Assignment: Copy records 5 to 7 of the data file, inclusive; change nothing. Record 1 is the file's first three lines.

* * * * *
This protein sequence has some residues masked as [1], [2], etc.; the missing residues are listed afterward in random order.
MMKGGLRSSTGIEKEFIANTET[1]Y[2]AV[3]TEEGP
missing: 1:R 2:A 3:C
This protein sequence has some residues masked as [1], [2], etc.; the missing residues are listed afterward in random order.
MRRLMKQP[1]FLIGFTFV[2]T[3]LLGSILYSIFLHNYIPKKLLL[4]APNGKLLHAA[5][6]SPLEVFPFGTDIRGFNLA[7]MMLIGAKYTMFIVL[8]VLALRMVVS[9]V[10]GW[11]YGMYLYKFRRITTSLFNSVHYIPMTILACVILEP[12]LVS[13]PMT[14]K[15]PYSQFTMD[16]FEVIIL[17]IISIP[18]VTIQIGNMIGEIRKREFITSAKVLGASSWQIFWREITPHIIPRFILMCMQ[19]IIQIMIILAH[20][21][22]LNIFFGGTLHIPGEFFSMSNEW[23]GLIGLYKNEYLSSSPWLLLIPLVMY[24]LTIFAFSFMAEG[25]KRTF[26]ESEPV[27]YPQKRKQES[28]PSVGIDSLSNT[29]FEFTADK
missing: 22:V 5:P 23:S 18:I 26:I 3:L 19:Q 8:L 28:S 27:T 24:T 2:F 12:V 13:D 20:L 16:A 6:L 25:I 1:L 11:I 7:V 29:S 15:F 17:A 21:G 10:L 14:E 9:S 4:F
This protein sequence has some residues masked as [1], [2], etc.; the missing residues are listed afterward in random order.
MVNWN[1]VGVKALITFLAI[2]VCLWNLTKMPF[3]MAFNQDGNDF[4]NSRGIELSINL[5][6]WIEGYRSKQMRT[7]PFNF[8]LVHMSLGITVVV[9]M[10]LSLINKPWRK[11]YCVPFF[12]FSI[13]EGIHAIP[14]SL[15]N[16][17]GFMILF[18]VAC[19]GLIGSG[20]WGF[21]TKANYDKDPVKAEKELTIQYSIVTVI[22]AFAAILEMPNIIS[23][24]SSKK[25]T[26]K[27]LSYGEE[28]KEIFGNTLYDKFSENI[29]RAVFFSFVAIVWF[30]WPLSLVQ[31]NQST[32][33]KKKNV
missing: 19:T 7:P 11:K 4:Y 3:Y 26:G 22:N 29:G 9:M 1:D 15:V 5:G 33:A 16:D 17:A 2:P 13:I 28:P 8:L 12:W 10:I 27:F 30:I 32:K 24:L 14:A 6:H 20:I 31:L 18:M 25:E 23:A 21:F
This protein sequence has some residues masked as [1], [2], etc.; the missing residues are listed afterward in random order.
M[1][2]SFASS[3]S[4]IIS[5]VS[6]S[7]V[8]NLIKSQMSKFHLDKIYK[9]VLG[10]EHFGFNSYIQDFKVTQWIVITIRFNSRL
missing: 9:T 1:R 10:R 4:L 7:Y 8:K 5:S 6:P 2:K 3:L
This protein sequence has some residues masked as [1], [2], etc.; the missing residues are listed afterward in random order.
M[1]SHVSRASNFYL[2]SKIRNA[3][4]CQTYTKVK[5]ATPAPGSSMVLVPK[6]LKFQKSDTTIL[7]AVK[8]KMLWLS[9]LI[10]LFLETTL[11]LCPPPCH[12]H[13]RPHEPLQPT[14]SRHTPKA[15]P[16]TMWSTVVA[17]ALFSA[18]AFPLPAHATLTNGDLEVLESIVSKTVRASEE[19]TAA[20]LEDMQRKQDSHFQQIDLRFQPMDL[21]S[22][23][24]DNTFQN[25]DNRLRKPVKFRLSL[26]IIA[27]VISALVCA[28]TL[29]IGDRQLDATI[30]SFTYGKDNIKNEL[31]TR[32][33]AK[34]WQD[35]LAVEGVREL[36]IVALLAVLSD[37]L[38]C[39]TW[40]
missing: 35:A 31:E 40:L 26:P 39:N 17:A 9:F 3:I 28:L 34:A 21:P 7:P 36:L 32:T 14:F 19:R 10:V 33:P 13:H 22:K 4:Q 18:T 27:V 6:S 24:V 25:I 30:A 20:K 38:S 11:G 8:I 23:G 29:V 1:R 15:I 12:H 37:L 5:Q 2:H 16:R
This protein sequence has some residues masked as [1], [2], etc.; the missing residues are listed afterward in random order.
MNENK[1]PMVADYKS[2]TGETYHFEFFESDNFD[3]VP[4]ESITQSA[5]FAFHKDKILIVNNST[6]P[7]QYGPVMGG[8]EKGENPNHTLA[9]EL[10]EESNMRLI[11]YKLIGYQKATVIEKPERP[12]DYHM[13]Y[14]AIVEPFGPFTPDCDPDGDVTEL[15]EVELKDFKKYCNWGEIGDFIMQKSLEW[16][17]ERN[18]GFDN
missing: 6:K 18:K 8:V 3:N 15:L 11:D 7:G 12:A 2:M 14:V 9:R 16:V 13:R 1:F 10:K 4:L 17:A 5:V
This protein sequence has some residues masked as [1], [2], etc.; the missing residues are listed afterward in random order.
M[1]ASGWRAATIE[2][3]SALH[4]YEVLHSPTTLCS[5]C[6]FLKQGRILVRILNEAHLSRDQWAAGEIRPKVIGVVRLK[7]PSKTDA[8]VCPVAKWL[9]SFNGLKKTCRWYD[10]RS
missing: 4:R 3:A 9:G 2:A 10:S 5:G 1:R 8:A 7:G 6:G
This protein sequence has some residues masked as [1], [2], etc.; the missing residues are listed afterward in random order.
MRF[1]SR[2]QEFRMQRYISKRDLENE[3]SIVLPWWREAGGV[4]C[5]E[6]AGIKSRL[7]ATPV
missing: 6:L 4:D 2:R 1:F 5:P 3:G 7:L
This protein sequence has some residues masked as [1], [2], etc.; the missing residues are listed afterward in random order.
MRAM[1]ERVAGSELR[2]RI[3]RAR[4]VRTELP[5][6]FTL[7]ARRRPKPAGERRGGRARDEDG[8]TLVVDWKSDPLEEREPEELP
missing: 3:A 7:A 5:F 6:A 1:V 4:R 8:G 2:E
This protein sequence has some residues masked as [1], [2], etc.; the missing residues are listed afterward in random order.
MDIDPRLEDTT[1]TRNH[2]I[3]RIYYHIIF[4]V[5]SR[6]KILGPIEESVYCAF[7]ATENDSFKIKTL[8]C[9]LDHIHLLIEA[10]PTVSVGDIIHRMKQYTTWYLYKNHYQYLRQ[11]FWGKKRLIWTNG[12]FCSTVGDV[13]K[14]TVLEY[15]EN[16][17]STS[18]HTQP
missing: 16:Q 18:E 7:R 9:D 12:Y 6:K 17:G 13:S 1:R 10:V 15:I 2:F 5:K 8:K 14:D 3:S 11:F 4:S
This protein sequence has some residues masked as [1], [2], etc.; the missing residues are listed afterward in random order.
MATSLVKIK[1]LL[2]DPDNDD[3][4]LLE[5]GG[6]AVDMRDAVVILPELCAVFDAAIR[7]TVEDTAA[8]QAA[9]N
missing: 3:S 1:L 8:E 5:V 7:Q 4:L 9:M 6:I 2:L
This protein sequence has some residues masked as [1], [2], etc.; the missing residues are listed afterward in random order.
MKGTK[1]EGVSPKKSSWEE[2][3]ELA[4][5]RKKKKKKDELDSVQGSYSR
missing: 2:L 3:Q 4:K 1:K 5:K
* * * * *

This protein sequence has some residues masked as [1], [2], etc.; the missing residues are listed afterward in random order.
M[1]SHVSRASNFYL[2]SKIRNA[3][4]CQTYTKVK[5]ATPAPGSSMVLVPK[6]LKFQKSDTTIL[7]AVK[8]KMLWLS[9]LI[10]LFLETTL[11]LCPPPCH[12]H[13]RPHEPLQPT[14]SRHTPKA[15]P[16]TMWSTVVA[17]ALFSA[18]AFPLPAHATLTNGDLEVLESIVSKTVRASEE[19]TAA[20]LEDMQRKQDSHFQQIDLRFQPMDL[21]S[22][23][24]DNTFQN[25]DNRLRKPVKFRLSL[26]IIA[27]VISALVCA[28]TL[29]IGDRQLDATI[30]SFTYGKDNIKNEL[31]TR[32][33]AK[34]WQD[35]LAVEGVREL[36]IVALLAVLSD[37]L[38]C[39]TW[40]
missing: 35:A 31:E 40:L 26:P 39:N 17:A 9:F 3:I 28:L 34:A 21:P 7:P 36:L 32:T 14:F 19:R 10:V 33:P 13:H 22:K 4:Q 18:T 27:V 6:S 24:V 25:I 30:A 20:K 38:S 11:G 8:I 23:G 29:V 1:R 15:I 12:H 37:L 5:Q 2:H 16:R
This protein sequence has some residues masked as [1], [2], etc.; the missing residues are listed afterward in random order.
MNENK[1]PMVADYKS[2]TGETYHFEFFESDNFD[3]VP[4]ESITQSA[5]FAFHKDKILIVNNST[6]P[7]QYGPVMGG[8]EKGENPNHTLA[9]EL[10]EESNMRLI[11]YKLIGYQKATVIEKPERP[12]DYHM[13]Y[14]AIVEPFGPFTPDCDPDGDVTEL[15]EVELKDFKKYCNWGEIGDFIMQKSLEW[16][17]ERN[18]GFDN
missing: 6:K 18:K 8:V 3:N 15:L 11:D 7:G 12:A 2:M 14:V 9:R 16:V 13:R 1:F 10:K 4:L 17:A 5:V
This protein sequence has some residues masked as [1], [2], etc.; the missing residues are listed afterward in random order.
M[1]ASGWRAATIE[2][3]SALH[4]YEVLHSPTTLCS[5]C[6]FLKQGRILVRILNEAHLSRDQWAAGEIRPKVIGVVRLK[7]PSKTDA[8]VCPVAKWL[9]SFNGLKKTCRWYD[10]RS
missing: 4:R 3:A 9:G 2:A 10:S 5:G 1:R 8:A 7:G 6:G